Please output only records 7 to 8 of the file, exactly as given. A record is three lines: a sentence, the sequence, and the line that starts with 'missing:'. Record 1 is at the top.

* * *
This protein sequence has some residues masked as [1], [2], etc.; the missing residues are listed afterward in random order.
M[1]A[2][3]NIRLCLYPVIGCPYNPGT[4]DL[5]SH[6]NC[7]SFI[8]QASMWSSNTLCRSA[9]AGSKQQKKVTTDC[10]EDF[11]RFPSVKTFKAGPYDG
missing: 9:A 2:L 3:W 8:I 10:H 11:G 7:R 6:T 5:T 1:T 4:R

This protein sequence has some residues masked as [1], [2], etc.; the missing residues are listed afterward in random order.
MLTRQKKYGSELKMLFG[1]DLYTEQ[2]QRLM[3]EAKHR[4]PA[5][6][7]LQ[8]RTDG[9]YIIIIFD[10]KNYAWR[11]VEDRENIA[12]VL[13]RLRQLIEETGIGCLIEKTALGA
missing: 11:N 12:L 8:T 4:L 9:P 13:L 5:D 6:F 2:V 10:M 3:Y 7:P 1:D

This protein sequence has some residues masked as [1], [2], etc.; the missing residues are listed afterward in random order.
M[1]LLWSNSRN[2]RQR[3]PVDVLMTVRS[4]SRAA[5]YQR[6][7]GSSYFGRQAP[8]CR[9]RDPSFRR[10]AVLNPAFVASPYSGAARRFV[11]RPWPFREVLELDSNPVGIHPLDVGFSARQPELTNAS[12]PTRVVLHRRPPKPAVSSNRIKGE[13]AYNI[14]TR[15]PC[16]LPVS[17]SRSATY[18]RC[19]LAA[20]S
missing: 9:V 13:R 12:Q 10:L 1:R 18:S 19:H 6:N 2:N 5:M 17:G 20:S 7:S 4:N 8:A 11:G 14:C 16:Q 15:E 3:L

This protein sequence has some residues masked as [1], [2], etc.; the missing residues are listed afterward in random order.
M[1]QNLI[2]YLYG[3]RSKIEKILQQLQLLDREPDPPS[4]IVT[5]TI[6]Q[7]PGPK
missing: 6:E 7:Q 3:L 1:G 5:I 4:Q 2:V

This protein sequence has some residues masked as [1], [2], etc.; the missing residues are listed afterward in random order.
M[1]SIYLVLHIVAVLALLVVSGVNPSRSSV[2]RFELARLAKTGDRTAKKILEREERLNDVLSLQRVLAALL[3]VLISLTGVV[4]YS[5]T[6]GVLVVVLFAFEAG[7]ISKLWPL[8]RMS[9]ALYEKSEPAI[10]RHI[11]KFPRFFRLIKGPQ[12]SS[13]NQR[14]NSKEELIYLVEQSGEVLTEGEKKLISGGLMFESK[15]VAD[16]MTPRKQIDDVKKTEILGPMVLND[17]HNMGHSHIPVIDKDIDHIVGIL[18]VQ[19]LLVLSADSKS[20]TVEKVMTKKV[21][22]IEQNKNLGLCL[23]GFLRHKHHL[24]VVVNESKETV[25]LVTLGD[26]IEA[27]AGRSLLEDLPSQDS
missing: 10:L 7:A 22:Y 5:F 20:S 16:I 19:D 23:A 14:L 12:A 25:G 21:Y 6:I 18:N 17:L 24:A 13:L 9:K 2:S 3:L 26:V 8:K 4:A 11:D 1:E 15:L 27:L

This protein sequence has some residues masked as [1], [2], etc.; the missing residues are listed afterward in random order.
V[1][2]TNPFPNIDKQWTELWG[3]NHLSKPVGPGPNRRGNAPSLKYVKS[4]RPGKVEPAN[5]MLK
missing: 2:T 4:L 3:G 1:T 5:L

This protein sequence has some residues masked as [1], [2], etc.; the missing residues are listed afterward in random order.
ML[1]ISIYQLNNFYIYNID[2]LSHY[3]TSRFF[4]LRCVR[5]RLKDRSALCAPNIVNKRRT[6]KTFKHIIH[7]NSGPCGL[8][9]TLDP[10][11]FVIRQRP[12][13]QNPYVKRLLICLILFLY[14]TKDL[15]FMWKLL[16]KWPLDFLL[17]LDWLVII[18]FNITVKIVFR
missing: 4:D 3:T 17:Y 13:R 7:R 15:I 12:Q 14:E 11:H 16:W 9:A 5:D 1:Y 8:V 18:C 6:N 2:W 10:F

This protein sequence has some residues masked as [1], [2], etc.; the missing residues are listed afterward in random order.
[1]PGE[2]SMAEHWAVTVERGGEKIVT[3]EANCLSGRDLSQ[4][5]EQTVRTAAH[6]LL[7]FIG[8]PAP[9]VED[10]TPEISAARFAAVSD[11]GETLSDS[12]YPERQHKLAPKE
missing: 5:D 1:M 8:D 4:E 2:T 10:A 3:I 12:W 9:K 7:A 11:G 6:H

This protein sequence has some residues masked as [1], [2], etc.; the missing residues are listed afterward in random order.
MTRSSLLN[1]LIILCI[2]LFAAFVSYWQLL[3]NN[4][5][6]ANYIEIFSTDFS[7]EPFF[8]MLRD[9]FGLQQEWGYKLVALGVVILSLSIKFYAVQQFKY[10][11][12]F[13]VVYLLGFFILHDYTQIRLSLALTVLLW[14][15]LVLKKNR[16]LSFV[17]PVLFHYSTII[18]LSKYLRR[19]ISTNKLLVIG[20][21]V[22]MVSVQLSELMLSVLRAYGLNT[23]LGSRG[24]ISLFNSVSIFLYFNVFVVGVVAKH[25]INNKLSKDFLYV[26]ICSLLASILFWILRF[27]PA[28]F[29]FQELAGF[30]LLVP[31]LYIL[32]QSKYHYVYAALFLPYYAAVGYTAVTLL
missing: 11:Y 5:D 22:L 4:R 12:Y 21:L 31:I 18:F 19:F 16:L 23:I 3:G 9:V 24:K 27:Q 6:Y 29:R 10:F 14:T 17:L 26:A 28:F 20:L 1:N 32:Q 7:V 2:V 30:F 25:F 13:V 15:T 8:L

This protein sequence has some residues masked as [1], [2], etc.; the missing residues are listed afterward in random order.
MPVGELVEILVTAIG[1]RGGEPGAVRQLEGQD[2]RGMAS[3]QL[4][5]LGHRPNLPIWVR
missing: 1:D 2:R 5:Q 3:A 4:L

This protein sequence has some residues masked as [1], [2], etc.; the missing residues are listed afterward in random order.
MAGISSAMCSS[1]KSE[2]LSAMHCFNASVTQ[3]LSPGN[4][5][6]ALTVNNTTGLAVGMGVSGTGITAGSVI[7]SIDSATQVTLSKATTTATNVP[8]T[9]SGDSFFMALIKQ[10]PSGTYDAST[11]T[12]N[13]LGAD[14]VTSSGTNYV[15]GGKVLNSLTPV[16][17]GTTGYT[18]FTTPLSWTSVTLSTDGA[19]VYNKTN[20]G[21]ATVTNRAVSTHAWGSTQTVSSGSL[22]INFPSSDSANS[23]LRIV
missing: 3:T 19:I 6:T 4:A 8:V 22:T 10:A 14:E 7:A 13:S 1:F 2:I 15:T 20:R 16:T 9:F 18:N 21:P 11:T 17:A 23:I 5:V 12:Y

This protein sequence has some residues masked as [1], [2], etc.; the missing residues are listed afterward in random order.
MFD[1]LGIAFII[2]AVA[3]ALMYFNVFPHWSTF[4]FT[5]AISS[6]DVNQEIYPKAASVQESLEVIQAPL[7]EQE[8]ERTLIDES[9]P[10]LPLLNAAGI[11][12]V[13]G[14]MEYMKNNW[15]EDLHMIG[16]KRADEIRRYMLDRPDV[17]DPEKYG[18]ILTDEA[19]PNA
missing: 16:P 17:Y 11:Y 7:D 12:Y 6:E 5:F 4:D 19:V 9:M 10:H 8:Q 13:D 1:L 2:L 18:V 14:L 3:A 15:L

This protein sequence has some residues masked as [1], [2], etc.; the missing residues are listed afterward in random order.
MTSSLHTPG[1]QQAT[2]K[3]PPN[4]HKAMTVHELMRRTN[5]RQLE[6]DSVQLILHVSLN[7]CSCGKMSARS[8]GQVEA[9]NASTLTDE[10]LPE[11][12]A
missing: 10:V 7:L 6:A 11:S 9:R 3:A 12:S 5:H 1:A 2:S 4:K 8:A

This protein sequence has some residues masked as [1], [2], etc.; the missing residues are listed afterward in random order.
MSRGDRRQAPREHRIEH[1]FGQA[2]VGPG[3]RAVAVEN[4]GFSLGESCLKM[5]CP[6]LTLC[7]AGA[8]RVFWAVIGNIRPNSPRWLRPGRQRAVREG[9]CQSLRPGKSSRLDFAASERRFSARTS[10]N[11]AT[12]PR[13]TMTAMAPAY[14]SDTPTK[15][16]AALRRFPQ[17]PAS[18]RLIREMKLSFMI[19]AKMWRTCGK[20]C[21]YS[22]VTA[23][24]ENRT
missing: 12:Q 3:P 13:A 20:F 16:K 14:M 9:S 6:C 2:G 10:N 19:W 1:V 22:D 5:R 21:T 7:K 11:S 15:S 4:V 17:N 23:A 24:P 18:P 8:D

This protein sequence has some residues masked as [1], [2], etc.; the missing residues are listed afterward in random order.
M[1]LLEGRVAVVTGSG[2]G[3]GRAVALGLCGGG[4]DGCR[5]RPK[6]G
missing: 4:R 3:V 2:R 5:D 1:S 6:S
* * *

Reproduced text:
This protein sequence has some residues masked as [1], [2], etc.; the missing residues are listed afterward in random order.
ML[1]ISIYQLNNFYIYNID[2]LSHY[3]TSRFF[4]LRCVR[5]RLKDRSALCAPNIVNKRRT[6]KTFKHIIH[7]NSGPCGL[8][9]TLDP[10][11]FVIRQRP[12][13]QNPYVKRLLICLILFLY[14]TKDL[15]FMWKLL[16]KWPLDFLL[17]LDWLVII[18]FNITVKIVFR
missing: 4:D 3:T 17:Y 13:R 7:R 15:I 12:Q 14:E 11:H 16:W 9:A 5:D 1:Y 8:V 18:C 6:N 2:W 10:F

This protein sequence has some residues masked as [1], [2], etc.; the missing residues are listed afterward in random order.
[1]PGE[2]SMAEHWAVTVERGGEKIVT[3]EANCLSGRDLSQ[4][5]EQTVRTAAH[6]LL[7]FIG[8]PAP[9]VED[10]TPEISAARFAAVSD[11]GETLSDS[12]YPERQHKLAPKE
missing: 5:D 1:M 8:D 4:E 2:T 10:A 3:I 12:W 9:K 7:A 11:G 6:H